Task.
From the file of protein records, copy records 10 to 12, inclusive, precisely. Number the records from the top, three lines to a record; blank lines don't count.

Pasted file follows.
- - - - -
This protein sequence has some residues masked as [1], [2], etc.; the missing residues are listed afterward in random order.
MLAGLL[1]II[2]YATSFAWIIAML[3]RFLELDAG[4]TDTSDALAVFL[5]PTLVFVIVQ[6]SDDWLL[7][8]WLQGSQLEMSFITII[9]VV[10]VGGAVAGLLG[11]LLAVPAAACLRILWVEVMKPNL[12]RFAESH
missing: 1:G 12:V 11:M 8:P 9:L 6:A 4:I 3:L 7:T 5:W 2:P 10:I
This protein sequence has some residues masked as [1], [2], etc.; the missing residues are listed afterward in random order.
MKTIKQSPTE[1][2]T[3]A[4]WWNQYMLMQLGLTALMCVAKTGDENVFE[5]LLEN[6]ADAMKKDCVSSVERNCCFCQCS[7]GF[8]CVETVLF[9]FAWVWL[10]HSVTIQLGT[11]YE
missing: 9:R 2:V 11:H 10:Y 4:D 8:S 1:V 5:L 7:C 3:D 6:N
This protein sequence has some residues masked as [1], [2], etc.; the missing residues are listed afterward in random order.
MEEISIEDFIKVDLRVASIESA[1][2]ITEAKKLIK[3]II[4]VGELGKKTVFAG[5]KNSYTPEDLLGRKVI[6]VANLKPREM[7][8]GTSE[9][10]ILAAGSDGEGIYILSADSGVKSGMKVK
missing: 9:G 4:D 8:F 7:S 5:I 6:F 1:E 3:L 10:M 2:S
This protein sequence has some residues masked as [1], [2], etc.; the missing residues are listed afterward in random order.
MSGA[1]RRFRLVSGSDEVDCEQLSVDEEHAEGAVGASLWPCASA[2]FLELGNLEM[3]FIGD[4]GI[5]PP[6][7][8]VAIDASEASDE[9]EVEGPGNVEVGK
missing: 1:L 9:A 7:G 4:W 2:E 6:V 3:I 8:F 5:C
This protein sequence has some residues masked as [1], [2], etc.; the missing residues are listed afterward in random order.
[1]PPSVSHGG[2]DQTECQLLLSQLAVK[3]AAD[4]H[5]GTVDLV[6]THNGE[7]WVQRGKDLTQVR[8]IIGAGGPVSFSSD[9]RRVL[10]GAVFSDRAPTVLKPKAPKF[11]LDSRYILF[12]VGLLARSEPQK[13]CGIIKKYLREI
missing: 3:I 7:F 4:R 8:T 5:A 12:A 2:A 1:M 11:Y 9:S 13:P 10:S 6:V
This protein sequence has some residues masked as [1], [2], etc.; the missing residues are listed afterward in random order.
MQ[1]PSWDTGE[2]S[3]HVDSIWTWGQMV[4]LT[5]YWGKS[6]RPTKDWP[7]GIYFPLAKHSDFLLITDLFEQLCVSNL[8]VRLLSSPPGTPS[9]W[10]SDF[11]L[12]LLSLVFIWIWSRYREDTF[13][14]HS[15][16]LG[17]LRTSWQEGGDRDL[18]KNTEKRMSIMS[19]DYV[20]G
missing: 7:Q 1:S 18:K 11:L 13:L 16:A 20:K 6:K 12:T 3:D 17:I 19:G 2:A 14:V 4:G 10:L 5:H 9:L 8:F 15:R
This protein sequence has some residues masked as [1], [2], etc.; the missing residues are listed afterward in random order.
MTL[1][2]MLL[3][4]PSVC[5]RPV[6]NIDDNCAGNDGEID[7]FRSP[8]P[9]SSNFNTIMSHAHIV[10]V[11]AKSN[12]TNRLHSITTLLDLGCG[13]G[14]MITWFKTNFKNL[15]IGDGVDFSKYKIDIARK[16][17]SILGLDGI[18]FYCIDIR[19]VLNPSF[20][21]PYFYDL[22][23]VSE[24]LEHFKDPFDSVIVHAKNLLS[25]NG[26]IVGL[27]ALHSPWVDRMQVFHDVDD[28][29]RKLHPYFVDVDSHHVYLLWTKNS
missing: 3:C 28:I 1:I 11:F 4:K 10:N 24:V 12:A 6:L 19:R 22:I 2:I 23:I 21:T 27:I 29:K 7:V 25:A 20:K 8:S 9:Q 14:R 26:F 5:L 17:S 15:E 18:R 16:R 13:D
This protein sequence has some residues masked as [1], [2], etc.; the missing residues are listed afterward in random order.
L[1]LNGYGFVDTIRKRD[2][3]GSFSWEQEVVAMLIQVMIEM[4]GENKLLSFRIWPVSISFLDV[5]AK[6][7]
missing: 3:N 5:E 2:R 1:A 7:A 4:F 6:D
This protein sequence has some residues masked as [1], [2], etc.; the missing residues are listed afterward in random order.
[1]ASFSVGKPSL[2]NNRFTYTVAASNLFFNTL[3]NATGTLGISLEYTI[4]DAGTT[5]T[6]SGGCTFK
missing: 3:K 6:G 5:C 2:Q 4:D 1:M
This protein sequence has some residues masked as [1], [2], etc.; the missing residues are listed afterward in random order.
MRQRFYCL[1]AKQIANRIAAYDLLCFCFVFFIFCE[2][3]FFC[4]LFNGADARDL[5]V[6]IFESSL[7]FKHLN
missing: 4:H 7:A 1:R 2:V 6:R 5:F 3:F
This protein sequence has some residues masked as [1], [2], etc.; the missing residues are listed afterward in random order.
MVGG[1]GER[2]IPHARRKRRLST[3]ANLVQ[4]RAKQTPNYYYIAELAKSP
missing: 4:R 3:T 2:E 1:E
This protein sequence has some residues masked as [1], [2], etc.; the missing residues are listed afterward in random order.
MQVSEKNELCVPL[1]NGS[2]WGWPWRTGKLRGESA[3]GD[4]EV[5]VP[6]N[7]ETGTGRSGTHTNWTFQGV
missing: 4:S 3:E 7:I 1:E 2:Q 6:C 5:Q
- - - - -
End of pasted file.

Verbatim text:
This protein sequence has some residues masked as [1], [2], etc.; the missing residues are listed afterward in random order.
MRQRFYCL[1]AKQIANRIAAYDLLCFCFVFFIFCE[2][3]FFC[4]LFNGADARDL[5]V[6]IFESSL[7]FKHLN
missing: 4:H 7:A 1:R 2:V 6:R 5:F 3:F
This protein sequence has some residues masked as [1], [2], etc.; the missing residues are listed afterward in random order.
MVGG[1]GER[2]IPHARRKRRLST[3]ANLVQ[4]RAKQTPNYYYIAELAKSP
missing: 4:R 3:T 2:E 1:E
This protein sequence has some residues masked as [1], [2], etc.; the missing residues are listed afterward in random order.
MQVSEKNELCVPL[1]NGS[2]WGWPWRTGKLRGESA[3]GD[4]EV[5]VP[6]N[7]ETGTGRSGTHTNWTFQGV
missing: 4:S 3:E 7:I 1:E 2:Q 6:C 5:Q